Chicago street paper StreetWise and digital storytelling organisation Rivet recently collaborated to produce Where I Stay, a serialised documentary exploring “invisible homelessness”, housing instability and economic injustice in the United States. It centres around Angelica, who was kicked out of her home at age 12 due to family dynamics, but never lived on the street. Prisons, Vegas condos, the living room of a drug queenpin and an inpatient facility for adolescents all followed. In this series of standalone articles to support the podcast, StreetWise meets Angelica and speaks with local experts on the subject of youth homelessness.
Vendors from The Big Issue Australia were tasked with writing letters of advice and wisdom to their younger selves in a twist on the long-running street paper feature.
Jamie Hӓnni, 23, collaborated with Swiss street paper Surprise for a one-shot five-minute film that showcases the unique stories of four individuals who sell the magazine.
13 German street papers, including INSP members, have banded together to demand that the country’s state and city officials use empty hotels to house those experiencing homelessness amid ongoing restrictions and “stay at home” pleas due to the coronavirus. A petition laying out their concerns has already reached over 2,500 signatures.
Trump’s rallies and actions in general have caused havoc to those living on the streets of Washington DC, whether it’s setting police and national guard troops on peaceful protestors last summer, or inciting riots at a rally last week as the US Senate moved to validate the election of Joe Biden as the next President. Vendors reflect on the chaos caused.
In October last year, coinciding with the World Food Programme’s ‘World Food Day’, The Big Issue Japan officially launched its new ‘night-time bakery’ project which not only creates work outside of selling magazines but also aims to reduce food waste. Since, it has gone from strength to strength.
During the course of the last year, COVID-19 has grown from an invisible threat to a pervasive international health emergency. The virus has also impacted mental health and sparked instances of relapse. Oklahoma City street paper The Curbside Chronicle spoke with those who’ve struggled with feeling alone and those working the frontlines of mental health to shine a light on the dark side of social isolation and discover some hope.
“I’ll always be able to put food on the table”: Hecho en Bs As vendor Ricardo Blanco reflects on street paper’s role in his life
39-year-old Ricardo Blanco has been an on-and-off vendor for Hecho en Bs As (HBA) since 2003. He reflects on his life so far, and how working for HBA has helped him feel more confident in being able to provide for his family. Blanco is most proud of his family that includes his wife and his four children and grandchild, and the home that he’s been able to build.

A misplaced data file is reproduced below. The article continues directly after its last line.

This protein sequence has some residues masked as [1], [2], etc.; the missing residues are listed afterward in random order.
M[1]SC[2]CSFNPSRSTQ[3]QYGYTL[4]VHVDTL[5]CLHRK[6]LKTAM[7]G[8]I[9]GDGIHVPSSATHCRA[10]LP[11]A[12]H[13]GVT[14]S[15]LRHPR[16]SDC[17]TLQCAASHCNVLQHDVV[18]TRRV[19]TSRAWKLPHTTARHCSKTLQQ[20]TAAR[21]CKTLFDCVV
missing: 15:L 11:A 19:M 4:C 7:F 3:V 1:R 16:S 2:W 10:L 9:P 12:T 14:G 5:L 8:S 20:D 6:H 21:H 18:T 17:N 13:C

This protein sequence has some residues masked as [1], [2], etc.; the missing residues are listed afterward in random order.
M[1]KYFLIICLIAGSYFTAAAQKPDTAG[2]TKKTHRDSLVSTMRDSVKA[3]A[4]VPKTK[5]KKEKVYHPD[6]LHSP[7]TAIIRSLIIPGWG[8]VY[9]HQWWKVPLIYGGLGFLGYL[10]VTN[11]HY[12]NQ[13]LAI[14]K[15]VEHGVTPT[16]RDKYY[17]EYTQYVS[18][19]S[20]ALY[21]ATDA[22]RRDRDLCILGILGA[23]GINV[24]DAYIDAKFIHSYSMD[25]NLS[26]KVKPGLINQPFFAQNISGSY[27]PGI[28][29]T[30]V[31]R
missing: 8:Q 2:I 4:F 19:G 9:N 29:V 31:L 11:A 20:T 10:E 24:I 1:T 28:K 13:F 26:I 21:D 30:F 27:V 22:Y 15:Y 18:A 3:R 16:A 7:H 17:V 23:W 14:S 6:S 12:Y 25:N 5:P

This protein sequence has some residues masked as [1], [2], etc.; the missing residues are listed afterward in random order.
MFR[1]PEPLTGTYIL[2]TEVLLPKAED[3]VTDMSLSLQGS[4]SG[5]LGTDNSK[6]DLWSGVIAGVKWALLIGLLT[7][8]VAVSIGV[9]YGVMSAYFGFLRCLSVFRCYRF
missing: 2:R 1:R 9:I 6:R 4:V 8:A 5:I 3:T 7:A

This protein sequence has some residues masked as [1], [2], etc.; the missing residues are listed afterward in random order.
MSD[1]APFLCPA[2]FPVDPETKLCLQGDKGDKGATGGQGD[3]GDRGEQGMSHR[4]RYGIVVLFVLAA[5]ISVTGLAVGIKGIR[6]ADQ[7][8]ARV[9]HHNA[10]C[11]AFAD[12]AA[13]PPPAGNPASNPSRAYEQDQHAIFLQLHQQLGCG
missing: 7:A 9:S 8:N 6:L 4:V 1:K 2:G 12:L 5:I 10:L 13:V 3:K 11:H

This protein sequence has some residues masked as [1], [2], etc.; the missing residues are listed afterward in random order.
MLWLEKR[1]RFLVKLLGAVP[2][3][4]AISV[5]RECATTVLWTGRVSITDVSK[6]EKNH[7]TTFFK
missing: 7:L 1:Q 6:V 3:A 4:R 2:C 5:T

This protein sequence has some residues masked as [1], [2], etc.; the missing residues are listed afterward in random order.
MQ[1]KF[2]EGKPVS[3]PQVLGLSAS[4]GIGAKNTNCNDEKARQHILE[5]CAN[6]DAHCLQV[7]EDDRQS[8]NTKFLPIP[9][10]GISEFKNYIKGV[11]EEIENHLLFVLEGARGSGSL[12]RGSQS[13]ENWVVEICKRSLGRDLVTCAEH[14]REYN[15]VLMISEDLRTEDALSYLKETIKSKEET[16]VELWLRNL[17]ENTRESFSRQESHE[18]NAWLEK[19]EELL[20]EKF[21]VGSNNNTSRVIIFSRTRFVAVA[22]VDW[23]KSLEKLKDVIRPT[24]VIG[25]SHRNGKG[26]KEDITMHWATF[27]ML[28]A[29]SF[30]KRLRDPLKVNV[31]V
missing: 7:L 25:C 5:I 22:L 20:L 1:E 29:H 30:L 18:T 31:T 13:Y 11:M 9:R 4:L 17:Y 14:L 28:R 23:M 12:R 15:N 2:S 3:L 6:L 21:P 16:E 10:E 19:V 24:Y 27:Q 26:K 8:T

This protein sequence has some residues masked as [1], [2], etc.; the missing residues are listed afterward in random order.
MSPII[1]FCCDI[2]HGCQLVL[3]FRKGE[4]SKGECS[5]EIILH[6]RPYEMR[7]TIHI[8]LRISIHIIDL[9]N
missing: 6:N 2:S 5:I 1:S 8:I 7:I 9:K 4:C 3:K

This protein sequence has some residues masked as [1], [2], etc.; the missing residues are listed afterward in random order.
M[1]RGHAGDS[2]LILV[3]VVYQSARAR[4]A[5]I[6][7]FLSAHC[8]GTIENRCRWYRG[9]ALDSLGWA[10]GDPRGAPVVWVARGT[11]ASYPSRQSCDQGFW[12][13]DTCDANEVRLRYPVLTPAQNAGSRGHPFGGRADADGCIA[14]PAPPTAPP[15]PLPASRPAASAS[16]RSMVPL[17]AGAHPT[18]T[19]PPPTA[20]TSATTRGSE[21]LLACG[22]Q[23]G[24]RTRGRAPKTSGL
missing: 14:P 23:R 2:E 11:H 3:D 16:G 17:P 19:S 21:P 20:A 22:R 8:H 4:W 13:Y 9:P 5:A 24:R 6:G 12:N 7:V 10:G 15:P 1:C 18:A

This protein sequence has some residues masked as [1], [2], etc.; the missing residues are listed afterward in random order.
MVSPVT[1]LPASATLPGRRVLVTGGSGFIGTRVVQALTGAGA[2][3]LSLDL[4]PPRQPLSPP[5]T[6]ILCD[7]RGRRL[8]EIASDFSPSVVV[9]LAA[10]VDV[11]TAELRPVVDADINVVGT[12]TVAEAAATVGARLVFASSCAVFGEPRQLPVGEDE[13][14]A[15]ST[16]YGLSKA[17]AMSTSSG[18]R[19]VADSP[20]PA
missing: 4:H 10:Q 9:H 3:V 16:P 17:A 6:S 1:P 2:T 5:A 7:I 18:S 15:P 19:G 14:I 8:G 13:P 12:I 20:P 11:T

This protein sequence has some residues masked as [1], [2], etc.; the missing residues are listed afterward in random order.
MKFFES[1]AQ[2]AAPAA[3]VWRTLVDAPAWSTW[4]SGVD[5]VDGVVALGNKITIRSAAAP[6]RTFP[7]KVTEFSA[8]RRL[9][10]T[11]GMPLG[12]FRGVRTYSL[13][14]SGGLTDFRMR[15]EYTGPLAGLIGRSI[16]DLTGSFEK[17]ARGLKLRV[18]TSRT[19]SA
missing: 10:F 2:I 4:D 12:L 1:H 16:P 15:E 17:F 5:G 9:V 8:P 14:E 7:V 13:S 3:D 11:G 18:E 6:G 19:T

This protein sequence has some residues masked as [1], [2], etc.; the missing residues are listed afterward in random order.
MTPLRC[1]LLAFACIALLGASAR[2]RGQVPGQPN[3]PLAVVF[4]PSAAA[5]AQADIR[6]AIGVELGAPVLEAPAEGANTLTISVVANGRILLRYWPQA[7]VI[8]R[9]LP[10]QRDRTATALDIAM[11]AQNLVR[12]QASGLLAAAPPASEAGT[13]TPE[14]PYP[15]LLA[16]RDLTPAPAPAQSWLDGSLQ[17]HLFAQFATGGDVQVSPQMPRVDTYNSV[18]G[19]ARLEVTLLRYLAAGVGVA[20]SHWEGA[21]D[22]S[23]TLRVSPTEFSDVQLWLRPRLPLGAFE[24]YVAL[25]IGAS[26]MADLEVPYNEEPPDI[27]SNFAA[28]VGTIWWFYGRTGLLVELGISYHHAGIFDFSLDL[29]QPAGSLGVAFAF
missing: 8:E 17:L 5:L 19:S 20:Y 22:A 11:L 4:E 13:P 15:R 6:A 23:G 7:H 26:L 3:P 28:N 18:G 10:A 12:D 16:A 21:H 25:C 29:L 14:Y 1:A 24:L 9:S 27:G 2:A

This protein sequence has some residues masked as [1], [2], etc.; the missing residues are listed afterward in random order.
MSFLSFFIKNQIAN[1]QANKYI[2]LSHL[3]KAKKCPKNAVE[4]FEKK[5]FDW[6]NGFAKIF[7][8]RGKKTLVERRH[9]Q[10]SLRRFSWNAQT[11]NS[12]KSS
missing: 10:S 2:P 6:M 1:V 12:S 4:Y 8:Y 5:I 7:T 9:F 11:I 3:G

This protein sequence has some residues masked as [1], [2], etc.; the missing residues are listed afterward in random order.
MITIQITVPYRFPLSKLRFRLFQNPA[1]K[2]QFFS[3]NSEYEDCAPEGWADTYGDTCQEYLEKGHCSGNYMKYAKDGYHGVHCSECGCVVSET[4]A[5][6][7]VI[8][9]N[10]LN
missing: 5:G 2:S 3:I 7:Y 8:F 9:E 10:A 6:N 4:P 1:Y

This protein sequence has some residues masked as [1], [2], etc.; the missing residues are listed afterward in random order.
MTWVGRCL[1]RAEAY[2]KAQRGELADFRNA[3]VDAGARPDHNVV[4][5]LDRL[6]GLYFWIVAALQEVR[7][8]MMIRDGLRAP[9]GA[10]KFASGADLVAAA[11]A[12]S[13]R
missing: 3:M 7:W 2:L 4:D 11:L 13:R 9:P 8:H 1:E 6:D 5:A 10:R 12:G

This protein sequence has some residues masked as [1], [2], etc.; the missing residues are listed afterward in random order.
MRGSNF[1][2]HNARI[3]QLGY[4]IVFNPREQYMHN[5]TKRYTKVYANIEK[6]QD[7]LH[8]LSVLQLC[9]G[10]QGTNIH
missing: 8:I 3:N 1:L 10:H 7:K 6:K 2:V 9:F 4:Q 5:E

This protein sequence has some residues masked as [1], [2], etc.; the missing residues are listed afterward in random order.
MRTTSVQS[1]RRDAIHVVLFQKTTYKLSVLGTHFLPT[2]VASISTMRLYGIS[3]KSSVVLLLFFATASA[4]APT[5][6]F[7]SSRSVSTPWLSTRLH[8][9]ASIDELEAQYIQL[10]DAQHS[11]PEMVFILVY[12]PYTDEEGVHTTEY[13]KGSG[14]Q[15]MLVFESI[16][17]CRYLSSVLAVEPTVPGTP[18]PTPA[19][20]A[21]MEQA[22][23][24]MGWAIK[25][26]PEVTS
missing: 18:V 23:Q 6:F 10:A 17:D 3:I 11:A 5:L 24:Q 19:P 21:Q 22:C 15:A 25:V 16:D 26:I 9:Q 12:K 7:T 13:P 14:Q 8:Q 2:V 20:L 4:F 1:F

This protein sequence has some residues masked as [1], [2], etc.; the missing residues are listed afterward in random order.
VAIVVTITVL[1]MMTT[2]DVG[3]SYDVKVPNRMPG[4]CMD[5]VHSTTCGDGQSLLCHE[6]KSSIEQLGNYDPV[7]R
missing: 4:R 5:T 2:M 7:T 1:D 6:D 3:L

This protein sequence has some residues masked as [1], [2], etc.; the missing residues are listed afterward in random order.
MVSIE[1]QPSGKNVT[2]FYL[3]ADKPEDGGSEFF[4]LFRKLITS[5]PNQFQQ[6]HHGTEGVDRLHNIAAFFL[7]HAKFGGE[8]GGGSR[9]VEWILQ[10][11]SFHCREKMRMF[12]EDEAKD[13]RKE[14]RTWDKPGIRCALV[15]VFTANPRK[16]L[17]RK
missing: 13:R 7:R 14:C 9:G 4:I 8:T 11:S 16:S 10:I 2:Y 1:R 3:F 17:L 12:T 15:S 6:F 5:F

Earlier this month the news broke of the death of Dimitri Koutsomytis, who dedicated 14 years of his life to working with street papers, specifically Norway’s =Oslo. Here the magazine presents some of his best photography, which was just one skill Dimitri used to better the fortunes of the street paper and, in turn, its vendors.
“To those we hold in high esteem”: Street Roots vendor Rick Davis remembers those who have been lost on the street
Rick Davis, a longtime vendor of Portland’s Street Roots, this year set about creating a dedication wall to mark Homeless Persons’ Memorial Day and all those who have died on the streets.
For society’s most vulnerable and marginalised, 2020 – and the pandemic that has defined it – has exacerbated problems already familiar to them: food security, unstable housing, social isolation, income, and access to social services as they are weakened at a time they’re needed most. Street papers, which exist to alleviate that strain, have been impacted too. It’s been hard, but the effects they’ve felt have not been uniform. As the new year approaches, INSP checked in with street paper vendors of differing circumstances across the world to reflect on these past months and to look forward with some hope.
“The system is failing all the families that really need it”: How the threat of eviction has perpetuated health inequity and racial injustice during the pandemic
Black and Hispanic communities have faced inequities and injustices based on race even before the COVID-19 pandemic. Now that stimulus packages and eviction moratoriums are running out or expiring, futures are even more uncertain for these communities, who have also been hit hardest with higher job or income loss than white communities, says health and housing law expert Emily A. Benfer.